4. A Monument at Columbus Circle Commemorates a Battleship Explosion

Located at the Merchants’ Gate of Central Park, visitors can find the USS Maine National Monument, designed by Harold Van Buren Magonigle and sculpted by Attilio Piccirill and Charles Keck. Built in 1913, the statue honors the 260 American sailors who tragically died on February 15th, 1898 after the battleship exploded in the harbor of Havana, Cuba. While the cause of the incident remains a mystery, New York City newspapers were quick to blame the Spanish for the supposed “attack.” The mysterious exploration eventually triggered the Spanish-American War, which would last eight months.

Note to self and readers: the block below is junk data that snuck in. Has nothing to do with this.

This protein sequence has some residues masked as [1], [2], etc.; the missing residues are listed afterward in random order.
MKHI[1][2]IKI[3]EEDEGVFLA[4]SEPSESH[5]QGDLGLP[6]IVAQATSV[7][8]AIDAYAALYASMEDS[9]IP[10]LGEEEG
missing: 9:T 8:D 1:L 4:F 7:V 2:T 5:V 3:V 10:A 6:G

The idea for the public memorial was later put forth by newspaper publisher Randolph Hearst. It features a limestone base sculpted in the shape of a ship’s bow and surrounded by figures representing Justice, Peace, Victory, Courage and Fortitude. On the top of the pylon, sits a large gilded bronze figure of Columbia Triumphant (Liberty Triumphant) leading a seashell chariot pulled by three seahorses, which are reportedly cast from metal recovered from the guns of the ship. In 1995, the Central Park Conservancy restored the memorial by cleaning, pigeon-proofing and re-gilding the sculpture; missing parts were also carved and fitted into the monument.